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THE MOST MATURE LEVEL OF RESPONDING TO CRITICISM: ADVANCE LESSON

criticismAre there different levels of maturity for responding to criticism?  If so, what is the most mature level?

Over recent weeks we have been pursuing an answer to these questions (see for example, Responding to Criticism: Four Levels of Maturity and Responding to Criticism: The Most Mature Level).   During this pursuit, I put forth a tentative proposal for a most mature level because I think that’s a good way to get into these types of questions.  Not only have I described what I think is the most mature level, I have presented arguments against this most mature level and arguments for it.

When I have taught these types of lessons in a classroom setting, despite all that I have already said on this topic, many of my students continue to raise some additional questions.  And so, in this post I will try to clarify some points of confusion that have been brought to my attention by my students over the years.

Clarifying the Difference Between a Pawn and an Origin.

Responding to criticism at the most mature level requires that we seek to lead the criticizer to feel more like an origin than a pawn.

pawnMany of my students have asked me to talk more about this point.

When people feel like pawns, they feel pushed around, and they feel that they are like puppets with someone else pulling the strings.  Somewhere in our hearts and minds we realize that bossy people create a revolt against perceived illegitimate power.  Calvin’s father, in the following comic, begins to realize this.

Calvin and Hobbes steeringFeeling like a pawn may be contrasted with feeling like I have an influence over what I do—that I have played at least a part in originating my behavior.

When you respond to criticism at the most mature level, you seek to come across as “not being bossy.”  By trying to come up with some way to steer in the direction of the criticism,  you come across as showing that you can be influenced by the person who is criticizing you.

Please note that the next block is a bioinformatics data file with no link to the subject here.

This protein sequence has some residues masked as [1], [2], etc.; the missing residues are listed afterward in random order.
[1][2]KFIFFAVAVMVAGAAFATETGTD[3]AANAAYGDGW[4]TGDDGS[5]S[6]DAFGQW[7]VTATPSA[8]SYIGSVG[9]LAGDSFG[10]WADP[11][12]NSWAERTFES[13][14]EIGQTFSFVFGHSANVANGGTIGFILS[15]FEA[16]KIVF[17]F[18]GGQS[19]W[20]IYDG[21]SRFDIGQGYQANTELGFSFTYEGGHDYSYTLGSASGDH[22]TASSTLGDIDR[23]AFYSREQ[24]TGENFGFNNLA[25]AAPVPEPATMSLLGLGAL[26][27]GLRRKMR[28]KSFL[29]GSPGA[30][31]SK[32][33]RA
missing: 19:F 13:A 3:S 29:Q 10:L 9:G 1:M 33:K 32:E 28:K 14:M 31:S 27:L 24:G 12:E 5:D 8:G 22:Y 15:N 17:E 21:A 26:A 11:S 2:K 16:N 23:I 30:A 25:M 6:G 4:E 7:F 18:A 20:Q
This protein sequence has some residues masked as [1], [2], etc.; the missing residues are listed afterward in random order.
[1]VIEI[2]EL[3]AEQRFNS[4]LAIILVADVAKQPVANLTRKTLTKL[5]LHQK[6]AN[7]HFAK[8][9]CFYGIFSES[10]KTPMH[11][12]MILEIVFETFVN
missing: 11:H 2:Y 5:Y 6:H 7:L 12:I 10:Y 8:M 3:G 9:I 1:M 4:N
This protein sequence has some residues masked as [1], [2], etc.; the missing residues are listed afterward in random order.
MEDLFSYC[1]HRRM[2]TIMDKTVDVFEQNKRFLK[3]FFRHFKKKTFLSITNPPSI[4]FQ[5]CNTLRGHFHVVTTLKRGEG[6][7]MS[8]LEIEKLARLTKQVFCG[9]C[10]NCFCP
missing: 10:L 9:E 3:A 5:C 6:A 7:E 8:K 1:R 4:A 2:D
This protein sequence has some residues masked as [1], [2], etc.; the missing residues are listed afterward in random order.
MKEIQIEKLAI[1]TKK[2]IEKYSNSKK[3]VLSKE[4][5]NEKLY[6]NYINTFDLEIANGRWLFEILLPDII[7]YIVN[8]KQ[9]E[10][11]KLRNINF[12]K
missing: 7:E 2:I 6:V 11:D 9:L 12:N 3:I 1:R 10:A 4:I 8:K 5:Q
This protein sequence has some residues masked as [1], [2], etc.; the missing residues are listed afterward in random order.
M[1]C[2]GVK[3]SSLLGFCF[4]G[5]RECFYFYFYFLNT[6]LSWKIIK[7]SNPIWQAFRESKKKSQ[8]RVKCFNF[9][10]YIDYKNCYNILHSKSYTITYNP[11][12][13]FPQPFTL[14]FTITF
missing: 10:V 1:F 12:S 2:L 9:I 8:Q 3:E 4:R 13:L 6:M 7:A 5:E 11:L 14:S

Providing More Examples of Steering

After explaining a little more about the difference between feeling like a pawn and feeling like an origin, many of my students ask me to provide some more examples of people using steering.

teacher3In the DeCharms study I discussed earlier (Pawns in The Classroom), teachers who had learned to steer put fifteen minutes aside once a week to ask students to criticize how things are going during the week.  The teachers in the study didn’t actually use the word “criticize.”  The students were asked to provide “suggestions.”  Suggestions, as we have discussed are, in a sense, criticism because people only make suggestions when they first make some sort of evaluation of what they perceive.  Based on the evaluation, they then declare what they think might be an improvement.

The teachers were taught to listen to the student suggestions in a manner very similar to the description of level four on the five levels rating system. However, when teachers who use steering feel a suggestion does not make sense they do not merely attempt to disagree without being disagreeable.  Instead, they try to use some aspect of the suggestion so the student feels the suggestion has been taken seriously.

teacher2For example, let’s say a student suggests that if the class works hard all day, the last hour should be free time.  Suppose the teacher, let’s call her Mrs. Jones, feels that a daily hour of free time would waste too much learning time.  Mrs. Jones can still steer in the direction of the suggestion.  That is, she can explain her concern about wasting too much time; then she can propose that if by the end of the week the students had done a spectacular job all week long, the last hour on Fridays they will be given the freedom to choose either to get a head start on homework, write in their journal, or read a library book; then, after proposing this, Mrs. Jones asks the class if they want to give this a try.  Notice that she is using the student’s suggestion of free time to influence where she steers the activities for the week.

Steering frequently ends up with the criticized person offering some type of choice to the criticizer.  But there is a difference between providing a choice using a steering model and offering a choice in general.  teacher4Consider a teacher who offers a choice to a student by saying, “Either you do the assignment or fail the course.  Those are your choices.”   This is not an example of steering.  Nor is this—a teacher says, “I’m giving you a choice between playing ‘Math Blaster’ or ‘Race to the Moon.’  Hurry up and pick one, I don’t have all day!”

A teacher who is using steering would be more likely to say something like, “Here are two games that teach some math skills.  Which one do you think would be best for you?”  Notice the difference in attitude between the approaches.  In the first two examples, the choice may not be perceived as a genuine choice but more of a demand to pick either one or the other.  In the Peanuts comic below, we get a sense of how strong a reaction can occur when a child comes to believe the choice he or she is given is not really genuine.